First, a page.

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Hansel Robles can’t hold the lead for Mets in loss to Diamondbacks

Hansel Robles #47 of the New York Mets

Hansel Robles #47 of the New York Mets hands the ball to manager Terry Collins #10 as he leaves a game in the seventh inning against the Arizona Diamondbacks at Citi Field on Tuesday, Aug. 9, 2016. Credit: Jim McIsaac

One of the unfinished pieces of business on Sandy Alderson’s desk after the nonwaiver trade deadline was the need to acquire a reliever or two to help Addison Reed and Jeurys Familia nail down games.

A seventh-inning guy, if you will.

For now, that guy is Hansel Robles. Called in to protect a one-run lead on Tuesday night, Robles gave up three runs to the Diamondbacks and the Mets went on to a 5-3 loss before 31,884 at Citi Field.

Citi Field was buzzing after the red-hot Neil Walker hit a go-ahead two-run home run to right-center off Zack Greinke in the sixth inning.

The Mets were trailing 2-1 when Walker — who hit the eventual game-winning two-run homer in the ninth inning on Sunday in Detroit — followed Curtis Granderson’s leadoff double with his 20th home run of the season.

Walker (3-for-4), a free agent after the season who Alderson said before the game he would like to re-sign, is batting .491 (26-for-53) with four HRs and 11 RBIs in his last 13 games.

But Robles (5-4) allowed a two-out, two-run triple to Michael Bourn in the seventh to give the Diamondbacks a 4-3 lead. Manager Terry Collins left Robles in to face the lefthanded-hitting Bourn instead of calling in Jerry Blevins.

Collins cited the numbers: Bourn went into the game batting .358 vs. lefties and Robles had held them to a .185 average.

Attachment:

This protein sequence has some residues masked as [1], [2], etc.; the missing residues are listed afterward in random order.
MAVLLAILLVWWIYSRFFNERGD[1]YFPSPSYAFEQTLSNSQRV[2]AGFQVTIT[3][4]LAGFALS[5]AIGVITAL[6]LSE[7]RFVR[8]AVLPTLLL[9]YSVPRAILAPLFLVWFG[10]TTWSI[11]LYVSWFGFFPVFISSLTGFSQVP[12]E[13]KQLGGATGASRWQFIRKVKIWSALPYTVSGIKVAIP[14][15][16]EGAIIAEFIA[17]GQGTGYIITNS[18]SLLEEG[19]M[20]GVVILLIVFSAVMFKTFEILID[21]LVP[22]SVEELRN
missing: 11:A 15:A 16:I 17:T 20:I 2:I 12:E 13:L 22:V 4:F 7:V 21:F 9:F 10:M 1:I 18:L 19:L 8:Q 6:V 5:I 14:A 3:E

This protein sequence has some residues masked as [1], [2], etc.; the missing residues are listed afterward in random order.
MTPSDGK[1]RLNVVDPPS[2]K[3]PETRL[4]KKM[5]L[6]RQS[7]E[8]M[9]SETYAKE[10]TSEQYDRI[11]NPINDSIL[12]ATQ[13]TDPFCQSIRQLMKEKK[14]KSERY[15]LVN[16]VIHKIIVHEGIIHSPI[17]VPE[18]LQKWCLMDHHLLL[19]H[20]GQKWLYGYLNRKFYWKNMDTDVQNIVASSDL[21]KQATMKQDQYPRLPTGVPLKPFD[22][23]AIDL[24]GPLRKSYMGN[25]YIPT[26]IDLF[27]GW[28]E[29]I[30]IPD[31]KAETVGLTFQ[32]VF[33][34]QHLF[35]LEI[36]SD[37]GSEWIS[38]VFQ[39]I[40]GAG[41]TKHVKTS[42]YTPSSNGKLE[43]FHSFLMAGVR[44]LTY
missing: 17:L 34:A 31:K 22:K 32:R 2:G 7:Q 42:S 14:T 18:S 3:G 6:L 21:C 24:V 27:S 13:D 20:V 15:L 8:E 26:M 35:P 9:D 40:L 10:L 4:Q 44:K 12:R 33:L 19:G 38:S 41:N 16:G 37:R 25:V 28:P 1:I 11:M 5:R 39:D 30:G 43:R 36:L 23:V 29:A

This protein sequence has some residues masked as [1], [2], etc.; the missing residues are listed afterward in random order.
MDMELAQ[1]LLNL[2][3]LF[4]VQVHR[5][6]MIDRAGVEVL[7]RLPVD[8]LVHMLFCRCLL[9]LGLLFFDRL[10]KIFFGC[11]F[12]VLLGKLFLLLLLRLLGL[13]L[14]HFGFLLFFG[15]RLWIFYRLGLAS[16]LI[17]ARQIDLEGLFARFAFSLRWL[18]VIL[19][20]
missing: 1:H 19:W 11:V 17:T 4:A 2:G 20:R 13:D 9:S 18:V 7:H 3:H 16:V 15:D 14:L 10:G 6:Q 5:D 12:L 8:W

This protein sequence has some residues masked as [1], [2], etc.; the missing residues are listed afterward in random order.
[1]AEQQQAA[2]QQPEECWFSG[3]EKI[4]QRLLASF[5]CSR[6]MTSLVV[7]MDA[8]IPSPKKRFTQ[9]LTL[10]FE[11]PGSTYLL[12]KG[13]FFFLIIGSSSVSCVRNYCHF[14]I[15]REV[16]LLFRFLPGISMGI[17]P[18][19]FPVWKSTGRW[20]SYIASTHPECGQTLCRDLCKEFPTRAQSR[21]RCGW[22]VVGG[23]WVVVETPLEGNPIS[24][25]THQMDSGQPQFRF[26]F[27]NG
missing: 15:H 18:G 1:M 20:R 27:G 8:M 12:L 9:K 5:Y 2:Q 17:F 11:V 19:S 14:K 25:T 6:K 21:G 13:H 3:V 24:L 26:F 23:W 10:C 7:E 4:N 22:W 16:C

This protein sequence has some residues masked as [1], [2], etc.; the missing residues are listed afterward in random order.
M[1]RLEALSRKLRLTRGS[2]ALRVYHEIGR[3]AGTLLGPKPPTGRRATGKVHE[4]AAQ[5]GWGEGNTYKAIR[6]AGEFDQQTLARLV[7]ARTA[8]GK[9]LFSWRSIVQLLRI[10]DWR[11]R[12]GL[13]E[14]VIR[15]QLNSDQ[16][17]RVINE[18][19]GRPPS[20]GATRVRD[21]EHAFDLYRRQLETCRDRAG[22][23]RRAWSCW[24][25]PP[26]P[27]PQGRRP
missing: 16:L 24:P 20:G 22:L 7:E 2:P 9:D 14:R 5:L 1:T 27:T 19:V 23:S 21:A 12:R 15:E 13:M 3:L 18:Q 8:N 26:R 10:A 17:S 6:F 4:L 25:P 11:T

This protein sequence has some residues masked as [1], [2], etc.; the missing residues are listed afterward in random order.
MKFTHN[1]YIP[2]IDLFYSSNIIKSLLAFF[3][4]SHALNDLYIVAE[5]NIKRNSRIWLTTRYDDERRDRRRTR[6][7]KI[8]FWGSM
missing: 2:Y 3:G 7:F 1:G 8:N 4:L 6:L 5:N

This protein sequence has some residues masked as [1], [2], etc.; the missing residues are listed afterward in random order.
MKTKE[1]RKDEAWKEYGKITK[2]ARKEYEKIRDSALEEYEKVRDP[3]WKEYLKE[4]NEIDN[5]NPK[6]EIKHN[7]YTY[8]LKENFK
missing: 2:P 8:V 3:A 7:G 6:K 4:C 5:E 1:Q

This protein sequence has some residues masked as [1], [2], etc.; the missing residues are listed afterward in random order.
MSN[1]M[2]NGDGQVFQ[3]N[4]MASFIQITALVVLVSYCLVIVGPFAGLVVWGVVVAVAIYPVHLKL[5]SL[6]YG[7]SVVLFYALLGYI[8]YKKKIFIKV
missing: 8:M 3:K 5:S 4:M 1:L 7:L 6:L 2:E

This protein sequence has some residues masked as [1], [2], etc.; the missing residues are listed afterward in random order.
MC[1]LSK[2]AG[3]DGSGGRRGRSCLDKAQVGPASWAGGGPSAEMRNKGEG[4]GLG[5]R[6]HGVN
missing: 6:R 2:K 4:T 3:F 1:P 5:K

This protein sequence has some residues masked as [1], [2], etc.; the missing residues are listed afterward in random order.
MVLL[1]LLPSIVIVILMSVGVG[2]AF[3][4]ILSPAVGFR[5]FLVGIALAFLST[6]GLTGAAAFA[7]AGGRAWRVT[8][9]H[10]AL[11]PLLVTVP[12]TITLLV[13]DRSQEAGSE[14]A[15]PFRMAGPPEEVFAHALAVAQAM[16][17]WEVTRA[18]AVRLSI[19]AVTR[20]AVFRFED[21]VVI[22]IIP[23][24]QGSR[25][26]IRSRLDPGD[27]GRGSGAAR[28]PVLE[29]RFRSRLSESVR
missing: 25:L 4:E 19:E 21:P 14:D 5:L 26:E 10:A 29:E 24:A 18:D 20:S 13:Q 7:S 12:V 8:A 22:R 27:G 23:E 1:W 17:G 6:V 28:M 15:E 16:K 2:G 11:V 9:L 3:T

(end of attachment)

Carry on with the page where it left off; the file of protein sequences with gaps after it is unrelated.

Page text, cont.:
“It was a pretty good matchup,” Collins said. “He just didn’t make the pitch . . . He’s been so good. You think you’ve got the perfect setup . . . Just didn’t get it done.”

Paul Goldschmidt followed with an RBI single off Robles to give the last-place team in the NL West some insurance.

Steven Matz overcame a 28-pitch first inning to throw six innings and a career-high 120 pitches. He allowed two runs and five hits with one walk and nine strikeouts (tying a career high) and was in line for the win when Walker went deep.

“Obviously, the first inning killed him,” Collins said. “I thought after that he settled down and started making pitches.

With the Mets leading 1-0 on James Loney’s first-inning RBI groundout, Matz allowed a leadoff home run to Brandon Drury in the second. Goldschmidt gave the Diamondbacks a 2-1 lead with an opposite-field shot in the sixth.

After Walker’s homer, Arizona pitchers retired 13 of the final 15 batters. The only hit was a two-out, eighth-inning single by — who else? — Walker. But Enrique Burgos struck out Jay Bruce to end the inning.

In the ninth, Alejandro De Aza appeared to beat out a one-out chopper to third, but the safe call was overturned on a replay review. Rookie closer Jake Barrett walked Michael Conforto, but retired pinch hitter Ty Kelly on a grounder to short for his fourth save.

The Mets are in another one of those “crucial stretches” managers talk about. Starting on Tuesday, they face two of the worst teams in baseball exclusively for nine consecutive days. It’s Arizona, then San Diego, then at Arizona.

“This is the time of the year that you have to get on a roll,” Walker said. “April and May are months that it you don’t play great, you can make up for it. I haven’t been on a team that made the playoffs that hasn’t been good in August.”

The Mets are 3-5 in August. They have not won consecutive games since July 6-7.

“Kind of like it’s been one step forward and two steps back for us,” Walker said. “But we’re playing hard. This is a hard time of year.”

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